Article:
EDIT: If you can find a good supply of swing-top bottles (w/gaskets) your bottling problems are over. Regards, GF.

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Old 10-27-2008, 02:37 AM   #5
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SO how about actual brewing ingredients...the other chinese brewer didn't have a source for malted grain, or extract, or other stuff like that...what are you planning to do?

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Old 10-27-2008, 12:07 PM   #6
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Quote:
Originally Posted by gratus fermentatio View Post
You might find a guy who's willing to sell you a few hundred or a thousand crown caps pretty cheap, maybe even bottles, but then I've heard you can get just about anything in Hong Kong. Just a couple of thoughts I had, maybe you'll find some of the info useful. Regards, GF.
EDIT: If you can find a good supply of swing-top bottles (w/gaskets) your bottling problems are over. Regards, GF.
Very good thinking...
The same day i found the chemistry supply shops, well actually the reason i found them, is because i went to the KingStar Beer Factory (Brewery)... They make an 'all-right' wheat beer, but not much more. I got a private tour of the factory, and was asking them for supplies. I saw their laboratory, and in there i saw a 5 liter glass jar with a small mouth... (basically a little bigger than a 1 gallon carboy), and thats how i got directed to the shops...
I asked them for new bottles and caps... i think they will sell them to me, but i don't have a capper. They just have the huge machinery that auto sanitizes, fills, ultra violet sanitizes, caps, cleans, labels...
They were also willing to give me some of the yeasty goo from the bottom of the 300,000 liter tanks of beer... i didn't have anything to put it in, and wasn't going right home... but I'm sure there would be some viable yeast in there (right?)... Maybe i can go back for a return visit...

I do have a source for swing-top bottles, full of Belgian black beer, for less than the cost of new ones from beer supply shops. I ordered 2 cases (40 bottles), but they haven't got them in stock yet.

Today i got iodine... but its 100%, not 1.5%, and its in dry form... they said just make a solution of water and iodine using the ratio i need, and keep a small amount of the solution in a little bottle with a stopper. Fair enough.
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Another reason not to boil honey when making mead: Honey which comes from local bees carries pollen and pathogens relevant to your area. Consuming these natural medicines will boost your resistance to local pollens and other allergens. Boiling destroys them.
If all else fails, just drink more mead anyway...
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Old 10-27-2008, 12:10 PM   #7
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Quote:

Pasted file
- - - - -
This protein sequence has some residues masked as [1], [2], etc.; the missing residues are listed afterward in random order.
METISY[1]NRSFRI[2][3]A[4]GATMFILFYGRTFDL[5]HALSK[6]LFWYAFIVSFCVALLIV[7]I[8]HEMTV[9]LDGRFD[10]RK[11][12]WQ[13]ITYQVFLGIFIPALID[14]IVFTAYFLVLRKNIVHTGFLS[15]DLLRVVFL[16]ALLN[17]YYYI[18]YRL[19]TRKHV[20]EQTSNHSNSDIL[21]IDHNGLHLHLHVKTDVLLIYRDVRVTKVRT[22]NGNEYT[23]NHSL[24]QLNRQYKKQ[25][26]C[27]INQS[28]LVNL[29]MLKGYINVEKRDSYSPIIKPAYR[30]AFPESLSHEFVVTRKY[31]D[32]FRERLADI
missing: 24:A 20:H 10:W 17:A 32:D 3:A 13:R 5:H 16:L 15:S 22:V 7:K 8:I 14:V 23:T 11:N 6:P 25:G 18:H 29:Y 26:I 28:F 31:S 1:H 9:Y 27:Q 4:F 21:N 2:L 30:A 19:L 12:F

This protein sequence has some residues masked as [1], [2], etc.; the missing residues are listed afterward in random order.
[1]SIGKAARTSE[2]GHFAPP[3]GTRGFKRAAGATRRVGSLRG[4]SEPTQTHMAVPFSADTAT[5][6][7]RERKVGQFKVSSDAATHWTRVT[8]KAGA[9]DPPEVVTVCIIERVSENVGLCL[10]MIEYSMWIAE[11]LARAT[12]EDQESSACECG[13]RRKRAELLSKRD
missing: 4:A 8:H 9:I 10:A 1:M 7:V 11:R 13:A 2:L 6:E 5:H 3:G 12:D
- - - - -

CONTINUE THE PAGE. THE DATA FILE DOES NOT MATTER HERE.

Originally Posted by Revvy View Post
SO how about actual brewing ingredients...the other chinese brewer didn't have a source for malted grain, or extract, or other stuff like that...what are you planning to do?
I can get all sorts of grain... not sure about malted grain... maybe... but im more interested in mead and fruit wines...
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Another reason not to boil honey when making mead: Honey which comes from local bees carries pollen and pathogens relevant to your area. Consuming these natural medicines will boost your resistance to local pollens and other allergens. Boiling destroys them.
If all else fails, just drink more mead anyway...
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Old 10-27-2008, 01:31 PM   #8
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You go back and make friends with those nice people at the brewery, and you get as much of that nice yeast goo from them as possible...

Then you follow this tutorial and wash it up and you will have some awesome awesome yeast.... Active brewing yeast? You know how many of us would kill for the chance to get commercial yeast for free? http://www.homebrewtalk.com/f13/yeast-washing-illustrated-41768/


Now I have never heard of powdered iodine before...But in terms of it being only 1%, just use 1 and a half times the recommended amount...but how much I don't know...did you happen to ask at the brewery what they use to sanitize with?

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Old 10-27-2008, 04:49 PM   #9
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Ok, I took a look at the yeast washing thing... yeah, i like that... I shall try it... I'll try to ask again for some yeast. They might even just give me some of the yeast they use... worth a try.

The iodine, i don't know exactly what form its in, just that its dry. I was reading about iodine crystals, which might be what this is. I haven't opened the bottle yet.

By the way, whats the difference between commercial yeast and the stuff most home brewers use?

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Another reason not to boil honey when making mead: Honey which comes from local bees carries pollen and pathogens relevant to your area. Consuming these natural medicines will boost your resistance to local pollens and other allergens. Boiling destroys them.
If all else fails, just drink more mead anyway...

Last edited by BigStone777; 10-27-2008 at 05:00 PM.
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Old 10-27-2008, 05:27 PM   #10
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Has anyone ever tried culturing yeast from champagne? If this is possible you could get a bottle of champagne locally and propagate a yeast strain from that. Just an idea.